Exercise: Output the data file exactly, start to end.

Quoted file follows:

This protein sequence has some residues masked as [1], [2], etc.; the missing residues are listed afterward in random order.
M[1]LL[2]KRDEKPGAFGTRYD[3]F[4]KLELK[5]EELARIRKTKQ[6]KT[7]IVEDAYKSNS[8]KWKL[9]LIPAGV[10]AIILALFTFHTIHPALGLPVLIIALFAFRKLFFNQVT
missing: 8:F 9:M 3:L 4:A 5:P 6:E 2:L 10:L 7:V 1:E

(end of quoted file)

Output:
This protein sequence has some residues masked as [1], [2], etc.; the missing residues are listed afterward in random order.
M[1]LL[2]KRDEKPGAFGTRYD[3]F[4]KLELK[5]EELARIRKTKQ[6]KT[7]IVEDAYKSNS[8]KWKL[9]LIPAGV[10]AIILALFTFHTIHPALGLPVLIIALFAFRKLFFNQVT
missing: 8:F 9:M 3:L 4:A 5:P 6:E 2:L 10:L 7:V 1:E